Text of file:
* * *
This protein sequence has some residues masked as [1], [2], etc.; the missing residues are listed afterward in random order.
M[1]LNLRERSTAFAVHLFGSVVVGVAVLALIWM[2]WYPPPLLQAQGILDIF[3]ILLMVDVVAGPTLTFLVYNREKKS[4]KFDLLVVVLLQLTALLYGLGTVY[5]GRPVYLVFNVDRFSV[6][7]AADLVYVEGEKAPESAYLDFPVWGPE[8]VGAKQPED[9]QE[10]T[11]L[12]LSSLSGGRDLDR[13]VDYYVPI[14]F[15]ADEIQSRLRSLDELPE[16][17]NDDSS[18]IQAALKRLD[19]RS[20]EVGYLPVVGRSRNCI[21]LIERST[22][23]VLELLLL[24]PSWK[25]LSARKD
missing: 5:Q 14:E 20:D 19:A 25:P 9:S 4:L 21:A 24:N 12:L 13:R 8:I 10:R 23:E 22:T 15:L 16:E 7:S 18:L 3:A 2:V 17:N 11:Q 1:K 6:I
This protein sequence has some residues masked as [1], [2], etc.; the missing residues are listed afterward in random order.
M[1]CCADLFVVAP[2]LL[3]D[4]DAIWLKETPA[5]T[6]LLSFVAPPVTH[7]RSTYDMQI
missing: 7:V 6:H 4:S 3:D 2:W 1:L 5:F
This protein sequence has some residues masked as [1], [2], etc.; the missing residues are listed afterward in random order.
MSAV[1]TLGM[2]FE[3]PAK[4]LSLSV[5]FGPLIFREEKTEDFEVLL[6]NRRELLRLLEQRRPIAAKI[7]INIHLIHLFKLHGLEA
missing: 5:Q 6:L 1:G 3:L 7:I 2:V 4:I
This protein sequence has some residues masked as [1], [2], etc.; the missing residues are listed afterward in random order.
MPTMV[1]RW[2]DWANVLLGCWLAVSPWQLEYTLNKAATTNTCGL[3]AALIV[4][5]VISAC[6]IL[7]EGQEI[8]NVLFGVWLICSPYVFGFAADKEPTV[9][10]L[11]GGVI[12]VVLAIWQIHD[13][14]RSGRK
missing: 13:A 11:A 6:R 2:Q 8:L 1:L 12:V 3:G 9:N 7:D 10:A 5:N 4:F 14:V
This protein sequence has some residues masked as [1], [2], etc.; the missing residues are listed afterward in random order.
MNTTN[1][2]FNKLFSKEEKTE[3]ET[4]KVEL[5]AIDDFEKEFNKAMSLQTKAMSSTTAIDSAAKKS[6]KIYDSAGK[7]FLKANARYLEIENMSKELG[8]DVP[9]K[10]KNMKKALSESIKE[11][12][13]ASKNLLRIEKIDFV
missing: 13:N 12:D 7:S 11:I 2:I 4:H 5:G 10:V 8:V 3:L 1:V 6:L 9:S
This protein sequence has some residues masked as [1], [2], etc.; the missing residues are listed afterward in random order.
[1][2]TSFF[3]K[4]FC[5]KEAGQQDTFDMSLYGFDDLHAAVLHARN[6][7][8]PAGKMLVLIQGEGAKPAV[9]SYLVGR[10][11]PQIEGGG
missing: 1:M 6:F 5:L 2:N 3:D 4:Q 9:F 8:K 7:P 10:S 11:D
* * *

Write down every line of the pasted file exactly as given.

This protein sequence has some residues masked as [1], [2], etc.; the missing residues are listed afterward in random order.
M[1]LNLRERSTAFAVHLFGSVVVGVAVLALIWM[2]WYPPPLLQAQGILDIF[3]ILLMVDVVAGPTLTFLVYNREKKS[4]KFDLLVVVLLQLTALLYGLGTVY[5]GRPVYLVFNVDRFSV[6][7]AADLVYVEGEKAPESAYLDFPVWGPE[8]VGAKQPED[9]QE[10]T[11]L[12]LSSLSGGRDLDR[13]VDYYVPI[14]F[15]ADEIQSRLRSLDELPE[16][17]NDDSS[18]IQAALKRLD[19]RS[20]EVGYLPVVGRSRNCI[21]LIERST[22][23]VLELLLL[24]PSWK[25]LSARKD
missing: 5:Q 14:E 20:D 19:A 25:P 9:S 4:L 21:A 24:N 12:L 13:R 8:I 10:R 23:E 22:T 15:L 16:E 7:S 18:L 3:A 2:V 17:N 11:Q 1:K 6:I
This protein sequence has some residues masked as [1], [2], etc.; the missing residues are listed afterward in random order.
M[1]CCADLFVVAP[2]LL[3]D[4]DAIWLKETPA[5]T[6]LLSFVAPPVTH[7]RSTYDMQI
missing: 7:V 6:H 4:S 3:D 2:W 1:L 5:F
This protein sequence has some residues masked as [1], [2], etc.; the missing residues are listed afterward in random order.
MSAV[1]TLGM[2]FE[3]PAK[4]LSLSV[5]FGPLIFREEKTEDFEVLL[6]NRRELLRLLEQRRPIAAKI[7]INIHLIHLFKLHGLEA
missing: 5:Q 6:L 1:G 3:L 7:I 2:V 4:I
This protein sequence has some residues masked as [1], [2], etc.; the missing residues are listed afterward in random order.
MPTMV[1]RW[2]DWANVLLGCWLAVSPWQLEYTLNKAATTNTCGL[3]AALIV[4][5]VISAC[6]IL[7]EGQEI[8]NVLFGVWLICSPYVFGFAADKEPTV[9][10]L[11]GGVI[12]VVLAIWQIHD[13][14]RSGRK
missing: 13:A 11:A 6:R 2:Q 8:L 1:L 12:V 3:G 9:N 7:D 10:A 5:N 4:F 14:V
This protein sequence has some residues masked as [1], [2], etc.; the missing residues are listed afterward in random order.
MNTTN[1][2]FNKLFSKEEKTE[3]ET[4]KVEL[5]AIDDFEKEFNKAMSLQTKAMSSTTAIDSAAKKS[6]KIYDSAGK[7]FLKANARYLEIENMSKELG[8]DVP[9]K[10]KNMKKALSESIKE[11][12][13]ASKNLLRIEKIDFV
missing: 13:N 12:D 7:S 11:I 2:I 4:H 5:G 10:V 8:V 3:L 1:V 6:L 9:S
This protein sequence has some residues masked as [1], [2], etc.; the missing residues are listed afterward in random order.
[1][2]TSFF[3]K[4]FC[5]KEAGQQDTFDMSLYGFDDLHAAVLHARN[6][7][8]PAGKMLVLIQGEGAKPAV[9]SYLVGR[10][11]PQIEGGG
missing: 1:M 6:F 5:L 2:N 3:D 4:Q 9:F 8:K 7:P 10:S 11:D